Mashups that overlay any kind of data on top of an online map are all the rage. But up until now I didn't know that even I, with no coding experience whatsoever, could make a customized map of my own. I did, and it took less than an hour. And it can even be found in the Google Maps index if I want it to.
Google allowed me to preview a new feature of its maps service that it plans to launch on Thursday called My Maps. It lets anyone create mashups by essentially pointing, clicking, dragging and dropping. I used a temporary log in and password since the feature hadn't publicly launched yet, but normally I would log in using my Google account information.
When the feature is live, the Google maps site will feature a new "My Maps" tab next to the "Search Results" tab. I clicked on the "create new map" link and typed in a title and description. The interface also gave me the choice of whether to keep the map private or make it public.
If I choose to keep my mashup private, I can share it with friends by distributing the Web address. If I make it public, it will be accessible through Google's searchable maps index. It may take several weeks to be included in the index because it takes about that long for Google's Web crawler to notice new Web pages, said Jessica Lee, a product manager for Google Maps. User-generated results created using My Maps will be displayed in Google's map search index directly below the organic results, Lee said. My Maps creations can also be viewed in Google Earth, she said.
I decided to make a mashup of places of interest from a city where I lived for a year, so I typed in "Lisbon, Portugal" in the search box and Portugal's capital city was displayed. I created a marker for my old apartment by clicking on the marker icon at the top and pointing and clicking on the location I wanted. I wrote a title and description for each marker and was able to choose from a variety of marker styles, from upside-down teardrops to pushpins to icons in specific shapes to designate lodging, food, or recreation. I also had a choice of icon colors.
There were also tools that allowed me to draw on the map and outline areas. I basically pointed and clicked to create a shaded section around a section of the city called "Bairro Alto," well-loved for its fun bars and night life.
Lisbon is known for its quaint cobblestone streets and beautiful river views, and I wanted to include my own photos that would be displayed in a bubble that pops up when a marker is clicked. However, My Maps doesn't yet allow people to grab photos off their hard drive. That function is coming, Lee said. I had some photos on Flickr and found others on the Web to use and they were easy to insert by clicking on the image icon in the edit function of an open bubble and cutting and pasting the URL for the photo into it.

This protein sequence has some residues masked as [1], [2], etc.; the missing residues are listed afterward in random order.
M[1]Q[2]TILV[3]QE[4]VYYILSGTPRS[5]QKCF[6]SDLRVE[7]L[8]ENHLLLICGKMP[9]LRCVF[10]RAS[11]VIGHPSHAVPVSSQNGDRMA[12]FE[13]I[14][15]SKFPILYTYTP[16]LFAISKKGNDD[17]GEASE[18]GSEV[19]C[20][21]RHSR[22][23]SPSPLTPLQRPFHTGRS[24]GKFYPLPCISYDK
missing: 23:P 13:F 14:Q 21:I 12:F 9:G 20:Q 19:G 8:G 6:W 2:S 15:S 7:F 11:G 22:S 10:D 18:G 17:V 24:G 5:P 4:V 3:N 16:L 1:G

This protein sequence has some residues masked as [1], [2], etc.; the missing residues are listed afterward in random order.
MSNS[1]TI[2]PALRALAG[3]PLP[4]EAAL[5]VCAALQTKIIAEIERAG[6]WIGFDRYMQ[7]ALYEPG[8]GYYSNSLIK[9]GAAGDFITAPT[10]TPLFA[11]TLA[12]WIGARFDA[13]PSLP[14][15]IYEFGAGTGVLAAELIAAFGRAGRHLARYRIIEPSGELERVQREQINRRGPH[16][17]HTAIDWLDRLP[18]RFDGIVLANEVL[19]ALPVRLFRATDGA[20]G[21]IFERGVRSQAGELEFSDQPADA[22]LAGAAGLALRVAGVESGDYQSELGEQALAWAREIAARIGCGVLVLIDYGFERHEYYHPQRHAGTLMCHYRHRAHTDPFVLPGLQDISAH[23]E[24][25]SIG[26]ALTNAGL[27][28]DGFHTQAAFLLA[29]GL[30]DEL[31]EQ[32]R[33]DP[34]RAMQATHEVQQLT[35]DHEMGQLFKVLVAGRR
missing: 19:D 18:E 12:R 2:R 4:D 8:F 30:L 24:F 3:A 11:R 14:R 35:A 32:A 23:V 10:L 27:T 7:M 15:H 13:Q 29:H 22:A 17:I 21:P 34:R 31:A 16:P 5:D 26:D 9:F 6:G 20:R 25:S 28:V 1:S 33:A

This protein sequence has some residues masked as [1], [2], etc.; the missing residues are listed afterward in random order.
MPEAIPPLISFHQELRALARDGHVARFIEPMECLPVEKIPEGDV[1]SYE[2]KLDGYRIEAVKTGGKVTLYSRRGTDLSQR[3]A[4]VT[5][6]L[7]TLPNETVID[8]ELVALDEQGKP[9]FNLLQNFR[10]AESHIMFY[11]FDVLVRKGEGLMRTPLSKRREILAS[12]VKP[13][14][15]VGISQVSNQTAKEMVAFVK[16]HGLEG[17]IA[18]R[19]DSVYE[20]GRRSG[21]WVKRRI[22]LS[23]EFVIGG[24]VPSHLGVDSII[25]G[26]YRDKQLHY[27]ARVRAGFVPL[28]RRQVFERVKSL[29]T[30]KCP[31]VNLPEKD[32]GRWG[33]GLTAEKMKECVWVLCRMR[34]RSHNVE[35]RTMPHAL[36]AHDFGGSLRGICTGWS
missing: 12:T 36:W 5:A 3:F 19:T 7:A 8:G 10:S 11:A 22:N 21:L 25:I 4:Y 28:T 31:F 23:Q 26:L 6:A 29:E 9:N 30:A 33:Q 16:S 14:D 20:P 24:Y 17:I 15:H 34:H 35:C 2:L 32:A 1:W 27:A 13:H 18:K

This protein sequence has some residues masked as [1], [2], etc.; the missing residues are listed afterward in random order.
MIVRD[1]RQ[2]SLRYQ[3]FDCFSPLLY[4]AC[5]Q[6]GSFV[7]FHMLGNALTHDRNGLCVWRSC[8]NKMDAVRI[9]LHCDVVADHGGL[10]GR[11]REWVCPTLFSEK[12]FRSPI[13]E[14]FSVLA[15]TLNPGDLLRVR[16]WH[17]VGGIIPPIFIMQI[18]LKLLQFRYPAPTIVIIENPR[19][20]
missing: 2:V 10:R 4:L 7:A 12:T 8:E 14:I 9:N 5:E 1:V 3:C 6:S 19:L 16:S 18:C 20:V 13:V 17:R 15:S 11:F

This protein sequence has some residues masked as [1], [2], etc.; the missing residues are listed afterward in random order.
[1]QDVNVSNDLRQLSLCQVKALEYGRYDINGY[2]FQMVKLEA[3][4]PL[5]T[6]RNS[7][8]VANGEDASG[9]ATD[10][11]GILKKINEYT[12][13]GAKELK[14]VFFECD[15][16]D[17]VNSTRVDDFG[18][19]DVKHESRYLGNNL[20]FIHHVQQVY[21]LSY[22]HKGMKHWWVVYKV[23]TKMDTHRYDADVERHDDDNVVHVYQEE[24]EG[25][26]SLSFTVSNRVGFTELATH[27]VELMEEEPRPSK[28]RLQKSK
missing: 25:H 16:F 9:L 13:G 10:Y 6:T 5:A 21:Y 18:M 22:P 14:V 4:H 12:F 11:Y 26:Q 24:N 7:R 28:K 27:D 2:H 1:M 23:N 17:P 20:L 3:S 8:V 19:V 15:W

I also grabbed a YouTube video of Mariza, a popular contemporary singer of Fado--Portugal's version of the blues--to include on a marker for a Fado restaurant I used to frequent in the historic Alfama district. I did that by cutting and pasting the video's YouTube "embed" code into the marker bubble on my map. It was all incredibly easy and I'm very excited about creating my first mashup, something I figured was out of reach for my lack of skills and time.
The My Maps site features some examples created by Google employees, including a fascinating oral history trail of characters encountered along historic Route 66, which runs from the northern Midwestern states through the Southwest. Another featured map shows the red and blue states from the country's 2004 presidential election and the statistics of voters for each candidate.
"This is the mainstreaming of mashups," said Greg Sterling, principal of consulting firm Sterling Market Intelligence. "It's moving from the realm of developers and (technologically) sophisticated enthusiasts to ordinary people who can use these tools to create maps to share."
There are other similar mashups-for-dummies-type services, notably Platial, dubbed "The Peoples' Atlas," and Microsoft's Live Search Maps Collection Hub. But neither service offers "the same extent and visibility" as Google's My Maps, Sterling said, particularly since My Maps offers inclusion in the Google search index, which millions of people use every day.
Google also unveiled this week an experimental tool for creating a mashup using data from Google Spreadsheets. However, that tool requires some technical or programming know-how and requires that users have their own Web site to host the mashup, and does not allow for insertion of video or photos, said Lee. In addition, those mashups are not included in Google's search index, as the My Maps mashups are.